|American White Pelican at the Trinity River Wetland Cells, Dallas Texas, November 2013|
As the days grow shorter and the temperature begins to drop the chain of wetland cells in South Dallas often host a random mix of feathered visitors from afar. The Trinity River makes a gradual bend here, a slow graceful bow as it picks up the mouth of White Rock Creek and several unnamed tributary creeks that drain the old communities of Joppa, Pemberton Hill and Fruitdale.
The mouths of these tributaries harbor ancient stands of trees for which no man ever saw any use. As a result those trees now tower far above the traditional second growth woods of ash and pioneer species that dominate much of what is called the Great Trinity Forest. Roosted by Wood Storks in the summers and Cormorants in the winter, these trees serve a vital function as wildlife habitat.
|Roseate Spoonbills and Avocets, Little Lemmon Lake, November 2013|
November is a transition month for wildlife in the Great Trinity Forest. The land based animals shed their noctural activity and can often be seen in broad daylight. The whitetail deer enter their customary fall rut, the feral pigs openly forage under the pecans and walnut trees along the river.
Most interesting though is the changing of the guard with the bird life on the river. Even if you are not ornthologically inclined, the random birds down here can often combine to stump novice and schooled scholar alike. The mix of Roseate Spoonbills from Central America with American White Pelicans from the Grand Tetons in the same pond together really shows Dallas as a brief crossroads of bird migration.
|Pelicans landing at the base of Old Central Expressway Wetland Cell E; I-45 traffic seen beyond|
|Male Northern Shoveler in non-breeding plumage November 2013|
|Pre-dawn light at the Chain of Wetlands, Freedman's town of Joppa to the left, Trinity River to the right. Cell F seen in photo|
Dallas Floodway Extension and the Chain of Wetlands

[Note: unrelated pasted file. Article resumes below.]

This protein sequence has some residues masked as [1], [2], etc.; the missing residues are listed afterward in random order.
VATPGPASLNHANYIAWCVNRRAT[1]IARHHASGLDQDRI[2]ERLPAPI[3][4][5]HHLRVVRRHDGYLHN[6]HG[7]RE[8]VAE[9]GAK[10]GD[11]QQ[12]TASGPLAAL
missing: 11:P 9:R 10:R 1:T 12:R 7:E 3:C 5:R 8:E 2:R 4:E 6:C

The Chain of Wetlands is a $120 million dollar project funded with roughly $25 million in funds from the 1998 Trinity River Project bonds and $90 million dollars in federal funding.
The Lower Chain of Wetlands consist of ponds D, E, F and G. The ponds were constructed downstream of the Central Wastewater Treatment Plant and stretch from roughly I-45 to Loop 12.
E, F and G are shown at left with yellow lines representing dirt roads that criss-cross the cells.
In theory the wetlands are designed to reduce water surface height within the river bottom by adding over banking capacity along the west side of the Trinity River from the north end of the Cadillac Heights neighborhood to Loop 12.
Access to the Wetland Cells is easy. One can park at the Loop 12 Boat Ramp lot on Great Trinity Forest Way. Then walk up the embankment of the divided road, entering the Wetland Cells via the old Sleepy Hollow Country Club parking lot. Currently the gate is broken at the Sleepy Hollow entrance, the weld failed on the padlocking portion of the gate. Speaking with the city, they decided to allow access to the Wetlands via the large parking lot. Naturally, without barricades to prevent further access it has become a 4x4 offroad venue of sorts.
Many of the vehicles over the course of a few high speeds laps start as brand new vehicles and are quickly reduced to piles of junk, suggesting they are stolen. I could imagine very few owners of new GMC Yukons would drive 40-60mph down dirt roads and taking liberties with sending it airborne. Watch your back if you are on foot or on a mountain bike out there as the vehicles are not expecting foot traffic.
The other parking option is in the Freedman's Town of Joppa, where Fellows Lane dead-ends at a bar gate. Like the bar gate near Loop 12(Great Trinity Forest Way) this entrance has also been undermined to some degree. Though the gate is locked, one can navigate through the vacant lot to the west and then into the Wetland Cell 4x4 roads. This footprint of vacant lots will eventually become a gateway park for Joppa into the Wetland Cells.
Best time of day to see birds, universally, is at dawn. If you can get down into their habitat before they awake for the day, the chances of having some quality time with birds dramatically increases. The 4x4 vehicle antics drive the birds away later in the day, morning is the best time to see them here.
|Mallards at Wetland Cell G|
|Master Naturalist Bill Holston and Scott Hudson watching hundreds of Cormorants fly over Cell F|
Some of the most inaccessible areas in the Chain of Wetlands feature towering cottonwoods that line a stretch of river near the mouth of White Rock Creek. In the autumn, hundreds of migrating Cormorants roost in the trees there. If one gets down into the wetland cells at dawn, you can watch the spectacle of them leaving for the day en masse.